The ‘break’ brought excited chatter, lengthy toilet trips (wetsuits are not quick-pee friendly), and one of Spogo’s 1 Percent More challenges – the dreaded wall squat – which Mollie utterly tore apart. The incredible fitness of these proper sport bloggers at times amazed me and at other, particularly weary, times flummoxed me. What I was doing in their midst I’ll never know, although at a guess, I would say mostly flailing.

Rafting was to be our next pleasure, specifically white water rafting, and the advice, from the suitably stern instructor was beyond scary. What my crazed mind took from the lengthy briefing was that it would only be luck if I managed not to drown and that luck didn’t hang around those parts so much.

And suddenly, we were out on the lake again. For twenty minutes, we ducked and huddled, leaning to the direction of the coach’s calls and generally rocking the boat as far as possible without inadvertently tipping the boat over. All, of course, to teach us the movement of the raft, the techniques of staying within its confines, and the importance of listening to our skipper, whose job it was to guide us safely, if somewhat strictly, around the upcoming rapids.

Fun and games were had, but then came… The Swim Test. To secure a place in the Bobbing Bronco, it was apparently essential to throw oneself off the perfectly safe bank into the abyss beyond, armed only with a life-vest and the promise of a tow rope hurled from the side if the going got too tough.

Okay, it wasn’t quite as dramatic as all that, but for someone whose swimming abilities match her spools of old holiday photos – dusty and undeveloped – watching as my co-rafters jumped out of the craft and into the cold lake beneath was worrying at best, and suddenly all I could hear was the opening bars of ‘The End’: Morrison’s vocals soothing and portentous in equal measures. I quickly realised that this was, indeed, the end of my rafting journey and, as soon as the boat touched ground, I scrambled to shore, waving goodbye – and good luck – to my beautiful friends.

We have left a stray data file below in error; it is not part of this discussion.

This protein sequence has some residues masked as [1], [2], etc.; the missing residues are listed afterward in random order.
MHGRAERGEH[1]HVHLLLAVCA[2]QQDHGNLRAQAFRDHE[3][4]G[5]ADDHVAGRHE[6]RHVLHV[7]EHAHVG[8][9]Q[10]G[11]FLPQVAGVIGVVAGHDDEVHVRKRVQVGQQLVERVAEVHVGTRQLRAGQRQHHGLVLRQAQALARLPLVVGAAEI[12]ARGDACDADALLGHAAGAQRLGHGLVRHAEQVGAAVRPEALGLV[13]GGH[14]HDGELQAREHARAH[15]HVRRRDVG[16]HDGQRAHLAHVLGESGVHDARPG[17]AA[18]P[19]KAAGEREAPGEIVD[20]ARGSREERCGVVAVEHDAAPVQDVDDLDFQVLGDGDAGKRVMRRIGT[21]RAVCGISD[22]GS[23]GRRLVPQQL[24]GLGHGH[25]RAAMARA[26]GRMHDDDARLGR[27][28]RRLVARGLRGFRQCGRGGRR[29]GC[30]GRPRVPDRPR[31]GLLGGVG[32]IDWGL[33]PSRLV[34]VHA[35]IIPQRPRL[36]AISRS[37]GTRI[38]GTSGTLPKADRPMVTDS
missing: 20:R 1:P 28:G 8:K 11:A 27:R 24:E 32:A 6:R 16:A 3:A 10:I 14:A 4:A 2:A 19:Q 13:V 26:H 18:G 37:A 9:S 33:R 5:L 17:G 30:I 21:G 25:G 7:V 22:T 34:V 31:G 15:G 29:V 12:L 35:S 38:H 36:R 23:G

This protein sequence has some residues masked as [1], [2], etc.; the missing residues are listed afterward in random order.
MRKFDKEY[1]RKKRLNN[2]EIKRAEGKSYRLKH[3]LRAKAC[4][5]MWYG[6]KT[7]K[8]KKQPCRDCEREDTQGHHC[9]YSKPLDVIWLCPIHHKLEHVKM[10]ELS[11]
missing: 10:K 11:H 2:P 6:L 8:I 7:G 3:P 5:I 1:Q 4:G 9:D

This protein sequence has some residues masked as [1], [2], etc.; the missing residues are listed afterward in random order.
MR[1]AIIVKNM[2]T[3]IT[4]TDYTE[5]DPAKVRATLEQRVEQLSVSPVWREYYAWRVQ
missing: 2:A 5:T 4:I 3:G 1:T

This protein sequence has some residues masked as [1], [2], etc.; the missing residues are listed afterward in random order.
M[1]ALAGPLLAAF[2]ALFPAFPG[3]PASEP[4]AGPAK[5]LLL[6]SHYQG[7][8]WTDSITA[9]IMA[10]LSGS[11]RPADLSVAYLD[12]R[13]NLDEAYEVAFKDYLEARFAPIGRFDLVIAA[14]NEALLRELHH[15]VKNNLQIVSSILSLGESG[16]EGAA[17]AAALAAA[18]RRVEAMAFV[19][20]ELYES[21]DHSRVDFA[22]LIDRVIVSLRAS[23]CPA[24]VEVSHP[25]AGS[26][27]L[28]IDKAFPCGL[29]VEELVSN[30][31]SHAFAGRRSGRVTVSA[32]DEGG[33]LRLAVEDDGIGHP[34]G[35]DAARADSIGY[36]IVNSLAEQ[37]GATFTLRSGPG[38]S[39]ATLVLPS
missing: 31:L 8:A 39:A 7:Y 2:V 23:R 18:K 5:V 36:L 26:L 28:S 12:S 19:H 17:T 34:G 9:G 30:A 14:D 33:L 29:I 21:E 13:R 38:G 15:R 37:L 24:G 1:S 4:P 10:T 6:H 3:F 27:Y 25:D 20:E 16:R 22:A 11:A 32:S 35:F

I watched from the sidelines – not my preferred vantage point these days – as the rest of the group laughed and splashed their way around the white water course and their captain yelled his crazed commands. And, I have to admit, I was more than a little disappointed in myself for bailing while the water was still blue. But aquaphobia is a merciless beast and, sometimes, fighting its battle just isn’t as important as surviving to face another swimming lesson. So I jumped into the nearest golf cart and made my way back to the comfort of the showers, happy at least that I’d kayaked and rafted to the best of my tiny abilities.

Two years ago, when my knocking knees worked as decent divining rods, I wasn’t the type of person who grabbed a paddle and leapt into a lake. I know that, because I didn’t. And today, I’m not an astronaut or a cattle herder; I didn’t plummet through the atmosphere or wrangle the Billy Goats Gruff. But tomorrow, well, who knows? We’re just not there yet.

What you do, how you act, on one particular day can define you, right there, but then the calendar flips over, and suddenly you have your life to write all over again.

People are amazing, fluctuating organisms that can only be pinned down to predictability if they allow themselves to be. Today, I won’t be pinned down, but tomorrow, hey, that Paula’s not come around to decide yet.


For information on how you can try kayaking or rafting, or find a stern instructor to scare the life from your vest, visit spogo’s Sports Directory – or join the Army.